$1,175 at stake: Aussies urged to hunt down better savings rates

A fifth of Aussies have dipped into their savings in the past 12 months.

Composite image of Australians in the city and Australian money. Saving money concept.
Aussies could be missing out on significant savings by failing to compare savings accounts. (Source: Getty)

Aussies are being urged to compare savings rates, as many are forced to raid their savings to stay afloat.

New research by RateCity found 21 per cent of Aussies had dipped into their savings or mortgage offset to get by in the past year.

A further 36 per cent admitted they were now saving less money as the cost of living and interest rates rose.

Around 25 per cent of those surveyed said they had started a budget to better manage rising costs, but only 17 per cent had looked at switching their financial products.

RateCity research director Sally Tindall said the mortgage was an obvious place to start but Aussies shouldn’t finish the task there.

“While the decrease in savings buffers is a direct and intended result of the RBA cash rate increases, Australians need to continuously look for ways to save, and think twice about who they’re choosing to bank those savings with,” Tindall said.

Tindall also recommended Aussies go back over their budget with a “fine-tooth comb” to see if there were any areas where they could make further cuts.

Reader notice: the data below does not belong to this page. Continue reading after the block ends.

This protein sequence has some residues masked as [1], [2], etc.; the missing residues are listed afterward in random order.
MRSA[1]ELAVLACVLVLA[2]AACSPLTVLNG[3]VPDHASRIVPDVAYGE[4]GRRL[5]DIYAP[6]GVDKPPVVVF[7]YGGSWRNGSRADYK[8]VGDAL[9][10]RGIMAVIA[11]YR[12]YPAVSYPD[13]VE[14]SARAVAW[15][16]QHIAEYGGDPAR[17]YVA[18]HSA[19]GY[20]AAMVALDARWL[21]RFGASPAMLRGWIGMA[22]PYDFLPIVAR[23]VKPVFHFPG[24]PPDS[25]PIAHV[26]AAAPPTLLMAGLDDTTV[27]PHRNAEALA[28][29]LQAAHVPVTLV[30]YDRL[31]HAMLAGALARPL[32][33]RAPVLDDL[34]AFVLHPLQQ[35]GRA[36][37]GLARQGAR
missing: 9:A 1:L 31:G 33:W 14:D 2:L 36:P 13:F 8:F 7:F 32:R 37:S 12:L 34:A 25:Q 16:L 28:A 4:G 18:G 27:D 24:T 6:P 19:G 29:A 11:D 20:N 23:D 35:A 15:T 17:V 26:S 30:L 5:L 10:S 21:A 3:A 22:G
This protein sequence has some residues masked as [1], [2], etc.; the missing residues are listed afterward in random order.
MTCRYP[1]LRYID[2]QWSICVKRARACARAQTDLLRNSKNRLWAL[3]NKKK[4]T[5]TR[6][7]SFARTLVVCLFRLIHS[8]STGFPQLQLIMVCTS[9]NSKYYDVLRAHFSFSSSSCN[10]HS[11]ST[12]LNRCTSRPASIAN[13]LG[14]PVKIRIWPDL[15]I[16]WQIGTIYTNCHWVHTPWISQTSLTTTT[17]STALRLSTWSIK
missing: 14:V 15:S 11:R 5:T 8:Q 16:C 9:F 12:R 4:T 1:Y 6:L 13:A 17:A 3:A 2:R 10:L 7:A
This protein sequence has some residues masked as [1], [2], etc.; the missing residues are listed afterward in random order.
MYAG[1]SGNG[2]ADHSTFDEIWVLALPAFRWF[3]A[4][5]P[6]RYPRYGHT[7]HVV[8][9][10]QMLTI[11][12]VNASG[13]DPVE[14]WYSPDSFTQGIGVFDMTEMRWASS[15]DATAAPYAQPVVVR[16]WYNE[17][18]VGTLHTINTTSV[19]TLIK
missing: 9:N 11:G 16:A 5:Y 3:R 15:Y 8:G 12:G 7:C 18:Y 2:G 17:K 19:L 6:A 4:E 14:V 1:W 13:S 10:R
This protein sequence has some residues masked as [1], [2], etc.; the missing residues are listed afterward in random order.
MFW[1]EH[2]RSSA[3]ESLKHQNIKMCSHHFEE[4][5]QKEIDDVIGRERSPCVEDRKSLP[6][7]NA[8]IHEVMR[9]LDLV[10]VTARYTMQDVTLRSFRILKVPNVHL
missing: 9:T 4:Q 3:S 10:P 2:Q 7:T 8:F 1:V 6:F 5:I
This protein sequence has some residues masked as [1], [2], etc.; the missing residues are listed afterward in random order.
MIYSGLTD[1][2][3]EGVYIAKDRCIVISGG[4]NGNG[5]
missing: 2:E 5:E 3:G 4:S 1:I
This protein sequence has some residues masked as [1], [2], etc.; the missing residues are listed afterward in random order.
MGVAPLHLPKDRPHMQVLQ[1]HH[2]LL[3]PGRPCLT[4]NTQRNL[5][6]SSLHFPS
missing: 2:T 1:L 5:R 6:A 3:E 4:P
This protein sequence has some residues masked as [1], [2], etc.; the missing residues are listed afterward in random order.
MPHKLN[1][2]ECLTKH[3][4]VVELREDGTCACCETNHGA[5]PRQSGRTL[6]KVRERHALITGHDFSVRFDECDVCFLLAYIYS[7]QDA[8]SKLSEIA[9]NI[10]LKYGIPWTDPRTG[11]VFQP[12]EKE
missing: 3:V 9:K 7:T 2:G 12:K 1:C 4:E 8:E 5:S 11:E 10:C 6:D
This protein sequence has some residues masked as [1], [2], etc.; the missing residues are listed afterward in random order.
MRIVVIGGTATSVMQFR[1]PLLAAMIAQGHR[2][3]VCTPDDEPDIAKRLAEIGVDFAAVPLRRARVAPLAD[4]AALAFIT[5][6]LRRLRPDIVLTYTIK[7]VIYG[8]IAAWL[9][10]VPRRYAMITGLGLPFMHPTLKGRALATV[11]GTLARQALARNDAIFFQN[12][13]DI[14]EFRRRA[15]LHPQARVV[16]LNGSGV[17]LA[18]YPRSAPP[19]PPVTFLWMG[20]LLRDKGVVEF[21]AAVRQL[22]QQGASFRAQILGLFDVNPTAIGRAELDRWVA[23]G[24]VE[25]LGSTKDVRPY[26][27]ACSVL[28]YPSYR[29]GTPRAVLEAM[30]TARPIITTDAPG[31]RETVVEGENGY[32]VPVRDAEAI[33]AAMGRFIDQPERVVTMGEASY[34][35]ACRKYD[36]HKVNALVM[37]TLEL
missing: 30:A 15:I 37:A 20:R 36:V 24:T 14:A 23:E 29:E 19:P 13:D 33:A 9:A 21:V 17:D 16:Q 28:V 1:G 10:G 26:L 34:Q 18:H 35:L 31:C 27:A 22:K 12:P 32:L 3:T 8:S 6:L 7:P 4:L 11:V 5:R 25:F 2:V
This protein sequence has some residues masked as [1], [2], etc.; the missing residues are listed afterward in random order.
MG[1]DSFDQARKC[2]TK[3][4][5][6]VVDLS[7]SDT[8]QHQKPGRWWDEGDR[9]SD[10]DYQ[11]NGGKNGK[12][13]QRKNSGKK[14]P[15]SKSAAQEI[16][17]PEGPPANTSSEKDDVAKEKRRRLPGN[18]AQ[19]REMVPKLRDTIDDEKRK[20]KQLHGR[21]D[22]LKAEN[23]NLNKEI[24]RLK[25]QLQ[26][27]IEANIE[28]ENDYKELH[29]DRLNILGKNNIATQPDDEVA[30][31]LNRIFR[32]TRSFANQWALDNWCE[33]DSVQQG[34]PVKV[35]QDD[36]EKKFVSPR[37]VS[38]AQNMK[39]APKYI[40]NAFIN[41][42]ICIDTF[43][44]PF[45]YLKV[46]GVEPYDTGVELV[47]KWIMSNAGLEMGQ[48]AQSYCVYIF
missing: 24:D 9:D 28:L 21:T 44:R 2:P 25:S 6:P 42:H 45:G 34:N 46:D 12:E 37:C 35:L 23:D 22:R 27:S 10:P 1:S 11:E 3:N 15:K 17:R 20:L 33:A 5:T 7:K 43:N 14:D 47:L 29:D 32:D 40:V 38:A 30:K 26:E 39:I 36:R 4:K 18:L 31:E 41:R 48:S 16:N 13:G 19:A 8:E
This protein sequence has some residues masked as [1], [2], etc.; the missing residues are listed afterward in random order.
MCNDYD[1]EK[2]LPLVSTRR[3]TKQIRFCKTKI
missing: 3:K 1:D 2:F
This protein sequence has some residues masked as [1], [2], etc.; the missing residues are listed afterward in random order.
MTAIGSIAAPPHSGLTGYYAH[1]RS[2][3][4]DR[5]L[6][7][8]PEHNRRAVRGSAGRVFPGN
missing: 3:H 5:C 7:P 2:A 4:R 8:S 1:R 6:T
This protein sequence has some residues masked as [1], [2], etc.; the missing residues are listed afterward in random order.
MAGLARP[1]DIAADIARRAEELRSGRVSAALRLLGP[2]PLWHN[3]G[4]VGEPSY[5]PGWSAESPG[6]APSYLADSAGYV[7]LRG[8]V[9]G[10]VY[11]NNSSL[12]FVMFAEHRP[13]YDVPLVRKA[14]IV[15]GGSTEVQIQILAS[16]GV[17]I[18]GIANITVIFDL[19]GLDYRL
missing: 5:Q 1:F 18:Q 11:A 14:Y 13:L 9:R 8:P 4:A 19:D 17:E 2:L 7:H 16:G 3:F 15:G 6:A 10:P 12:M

Top savings accounts

RateCity found Aussies could be missing out on thousands of dollars by sticking with the “security” of a Big Four bank.

There are currently 31 banks offering ongoing savings rates above 5 per cent, with ME Bank’s HomeME account offering the top rate at 5.65 per cent.

In comparison, the lowest ongoing rates offered by the Big Four is Westpac’s eSaver at just 1.10 per cent.

If a person with $25,000 moved their savings from the lowest to the highest savings rates, RateCity found they could potentially earn an extra $1,175 in interest over the next year.

“Your money should be working as hard for you as possible. Do 20 minutes of research to work out which account will deliver you the best returns,” Tindall said.

“It may seem overwhelming when you start but, by the time you’re finished, you’ll hopefully get the taste for it and start switching other accounts.”


Max rate

Max balance for max rate

ME Bank HomeMe



ING Savings Maximiser



BOQ Future Saver (ages 14 – 35)



MOVE Bank Growth Saver



Teachers Mutual Bank/
Firefighters Mutual Bank/
Health Professionals Bank/
Unibank Target Saver



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